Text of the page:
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Authorities Release More Details On The Deadly Highland Park Shooting

Investigators said they were called in 2019 for an attempted suicide, and in September that year police removed knives from the suspect's home.
Posted at 9:18 PM, Jul 06, 2022

While the Highland Park community grapples with the aftermath of a July 4 celebration-turned-mass shooting, the suspected gunman appeared in court, charged with seven counts of murder for the lives lost, with dozens more charges expected for the dozens more injured in the attack. 

Investigators found 83 shell casings after the suspect dressed up in women's clothing in an attempt to blend in. Investigators said he contemplated a second attack on a celebration in Madison, Wisconsin. 

The Lake County state's attorney said the suspect admitted his actions. 

Investigators continue to work to piece together what allegedly led the suspect along this violent path. 

"His motivation isn't necessarily clear. I don't want to go specifically into what he told investigators, however he had some type of affinity towards the number four and seven and inverse was seven four," said Chris Covelli, deputy chief of the Lake County Sheriff's Department. 

But in years prior, social media showed disturbing videos and police detailed two prior incidents. 

Investigators said they were called in 2019 for an attempted suicide, and in September that year police removed knives from the home; after a report the suspect said he was going to kill everyone. There were no arrests, complaints, or firearms restraining orders under the state's red flag laws, but they notified state police of the incident.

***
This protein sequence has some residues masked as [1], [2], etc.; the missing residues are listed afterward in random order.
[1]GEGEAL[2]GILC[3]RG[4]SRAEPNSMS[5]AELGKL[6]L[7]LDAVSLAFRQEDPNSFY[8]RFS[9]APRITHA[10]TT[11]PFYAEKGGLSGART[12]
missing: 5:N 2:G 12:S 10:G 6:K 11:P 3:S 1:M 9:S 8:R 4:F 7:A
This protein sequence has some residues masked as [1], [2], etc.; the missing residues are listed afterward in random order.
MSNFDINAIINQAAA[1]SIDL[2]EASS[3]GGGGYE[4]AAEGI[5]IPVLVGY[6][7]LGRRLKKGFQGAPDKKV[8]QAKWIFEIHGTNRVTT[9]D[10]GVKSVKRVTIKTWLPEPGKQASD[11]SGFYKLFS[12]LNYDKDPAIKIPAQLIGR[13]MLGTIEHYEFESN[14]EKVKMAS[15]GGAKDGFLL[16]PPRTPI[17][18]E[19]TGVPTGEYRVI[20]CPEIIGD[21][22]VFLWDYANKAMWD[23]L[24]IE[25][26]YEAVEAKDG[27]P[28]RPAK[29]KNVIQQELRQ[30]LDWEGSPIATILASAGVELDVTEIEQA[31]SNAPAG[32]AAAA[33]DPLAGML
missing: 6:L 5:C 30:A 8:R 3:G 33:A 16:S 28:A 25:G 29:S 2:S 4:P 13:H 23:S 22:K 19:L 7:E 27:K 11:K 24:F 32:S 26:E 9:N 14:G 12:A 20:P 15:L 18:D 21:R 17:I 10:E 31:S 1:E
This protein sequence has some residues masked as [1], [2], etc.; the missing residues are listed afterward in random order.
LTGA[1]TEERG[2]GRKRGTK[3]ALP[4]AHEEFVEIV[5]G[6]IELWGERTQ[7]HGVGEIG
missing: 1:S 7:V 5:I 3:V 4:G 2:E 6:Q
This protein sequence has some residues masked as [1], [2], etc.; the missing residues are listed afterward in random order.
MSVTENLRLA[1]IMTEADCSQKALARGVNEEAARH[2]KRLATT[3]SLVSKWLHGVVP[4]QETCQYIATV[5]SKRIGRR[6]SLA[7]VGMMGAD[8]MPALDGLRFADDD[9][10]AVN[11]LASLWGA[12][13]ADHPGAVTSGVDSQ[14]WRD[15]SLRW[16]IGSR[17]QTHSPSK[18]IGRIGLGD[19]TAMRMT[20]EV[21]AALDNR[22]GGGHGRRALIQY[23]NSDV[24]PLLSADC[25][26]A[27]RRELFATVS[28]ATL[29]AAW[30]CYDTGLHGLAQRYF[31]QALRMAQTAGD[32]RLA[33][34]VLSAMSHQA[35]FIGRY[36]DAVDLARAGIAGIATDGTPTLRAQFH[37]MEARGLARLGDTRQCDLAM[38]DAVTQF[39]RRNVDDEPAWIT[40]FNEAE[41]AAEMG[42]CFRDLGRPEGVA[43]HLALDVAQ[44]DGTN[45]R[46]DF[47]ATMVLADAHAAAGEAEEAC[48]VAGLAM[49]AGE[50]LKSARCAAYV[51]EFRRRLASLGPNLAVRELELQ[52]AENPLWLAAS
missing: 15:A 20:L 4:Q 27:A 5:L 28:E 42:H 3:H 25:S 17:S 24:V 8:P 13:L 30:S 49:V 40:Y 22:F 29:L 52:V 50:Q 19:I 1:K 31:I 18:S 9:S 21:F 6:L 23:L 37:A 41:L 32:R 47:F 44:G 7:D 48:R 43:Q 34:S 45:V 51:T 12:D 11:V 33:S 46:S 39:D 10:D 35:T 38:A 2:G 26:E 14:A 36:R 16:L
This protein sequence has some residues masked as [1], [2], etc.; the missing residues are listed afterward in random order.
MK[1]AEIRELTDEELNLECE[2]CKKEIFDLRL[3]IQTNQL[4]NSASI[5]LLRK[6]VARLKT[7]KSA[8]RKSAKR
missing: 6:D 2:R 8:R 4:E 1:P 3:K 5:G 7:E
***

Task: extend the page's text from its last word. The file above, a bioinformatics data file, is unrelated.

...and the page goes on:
"So he didn't have a pending application, so there was nothing to review at that time when we got that identification. We didn't know a few months later something else would happen," said Delilah Garcia, a Sergeant with the Illinois State Police. 

But just months later, state police said an application for a firearms owner's identification card was sponsored by the subject's father.

State police state in part, "at the time of FOID application review in January of 2020, there was insufficient basis to establish a clear and present danger and deny the FOID application." 

The suspect, state police said, passed four background checks before buying firearms. 

"This is obviously a glaring problem that this situation speaks to that I am going to dig into. I don't know all the facts yet. I will be working with the state police. We are going to look very closely at the law and the procedure for getting the card and make sure there wasn't a mistake that happened and if there is a loophole, we're going to fix that," said Illinois state senator Julie Morrison. 

There were few details offered by investigators on the suspect's father.

When asked by Newsy about the parents, authorities said, "I don't want to comment on that. I don't want to answer that question right now in terms of what our work continues to be to look at all of the information and evidence in this case."

But in this tight-knit community questions loom. A community mourns and some call for change. 

Paul and Vicki Morton are community members of Highland Park. 

"You know, one of the oldest victims or people that passed was in his 80's. And that man has lived for 88 or so years on this planet. And he's probably had so many great times, and it's probably so important to so many people. And he's gone. And then the children. So it's, it's, it's just so sad to think about the impact on these lives," Paul Morton said. 

"And I, I think there's a lot of anxiety that people have, and, you know, how's this going to impact the children and it's the town, which is forever changed and not naive anymore," Vicky Morton said.